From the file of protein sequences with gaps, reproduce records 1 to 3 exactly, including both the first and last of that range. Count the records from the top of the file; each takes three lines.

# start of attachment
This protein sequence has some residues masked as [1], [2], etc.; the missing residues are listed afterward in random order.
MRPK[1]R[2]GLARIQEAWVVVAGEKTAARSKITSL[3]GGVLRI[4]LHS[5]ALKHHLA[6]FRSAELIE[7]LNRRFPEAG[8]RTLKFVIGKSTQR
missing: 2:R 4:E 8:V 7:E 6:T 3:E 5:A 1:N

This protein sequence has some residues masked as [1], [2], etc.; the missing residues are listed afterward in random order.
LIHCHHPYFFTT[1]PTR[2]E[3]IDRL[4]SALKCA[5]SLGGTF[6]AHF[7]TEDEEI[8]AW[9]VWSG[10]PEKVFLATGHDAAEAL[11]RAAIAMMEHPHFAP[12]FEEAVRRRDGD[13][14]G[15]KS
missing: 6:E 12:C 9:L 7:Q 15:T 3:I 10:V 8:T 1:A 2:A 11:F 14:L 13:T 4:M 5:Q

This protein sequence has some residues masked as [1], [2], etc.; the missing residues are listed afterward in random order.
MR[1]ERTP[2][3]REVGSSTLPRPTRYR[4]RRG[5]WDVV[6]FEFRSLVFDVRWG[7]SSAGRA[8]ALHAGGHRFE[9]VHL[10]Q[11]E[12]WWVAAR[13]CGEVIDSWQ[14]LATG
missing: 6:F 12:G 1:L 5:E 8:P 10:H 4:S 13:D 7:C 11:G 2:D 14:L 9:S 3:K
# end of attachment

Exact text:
This protein sequence has some residues masked as [1], [2], etc.; the missing residues are listed afterward in random order.
MRPK[1]R[2]GLARIQEAWVVVAGEKTAARSKITSL[3]GGVLRI[4]LHS[5]ALKHHLA[6]FRSAELIE[7]LNRRFPEAG[8]RTLKFVIGKSTQR
missing: 2:R 4:E 8:V 7:E 6:T 3:E 5:A 1:N

This protein sequence has some residues masked as [1], [2], etc.; the missing residues are listed afterward in random order.
LIHCHHPYFFTT[1]PTR[2]E[3]IDRL[4]SALKCA[5]SLGGTF[6]AHF[7]TEDEEI[8]AW[9]VWSG[10]PEKVFLATGHDAAEAL[11]RAAIAMMEHPHFAP[12]FEEAVRRRDGD[13][14]G[15]KS
missing: 6:E 12:C 9:L 7:Q 15:T 3:I 10:V 8:T 1:A 2:A 11:F 14:L 13:T 4:M 5:Q

This protein sequence has some residues masked as [1], [2], etc.; the missing residues are listed afterward in random order.
MR[1]ERTP[2][3]REVGSSTLPRPTRYR[4]RRG[5]WDVV[6]FEFRSLVFDVRWG[7]SSAGRA[8]ALHAGGHRFE[9]VHL[10]Q[11]E[12]WWVAAR[13]CGEVIDSWQ[14]LATG
missing: 6:F 12:G 1:L 5:E 8:P 10:H 4:S 13:D 7:C 11:G 2:D 14:L 9:S 3:K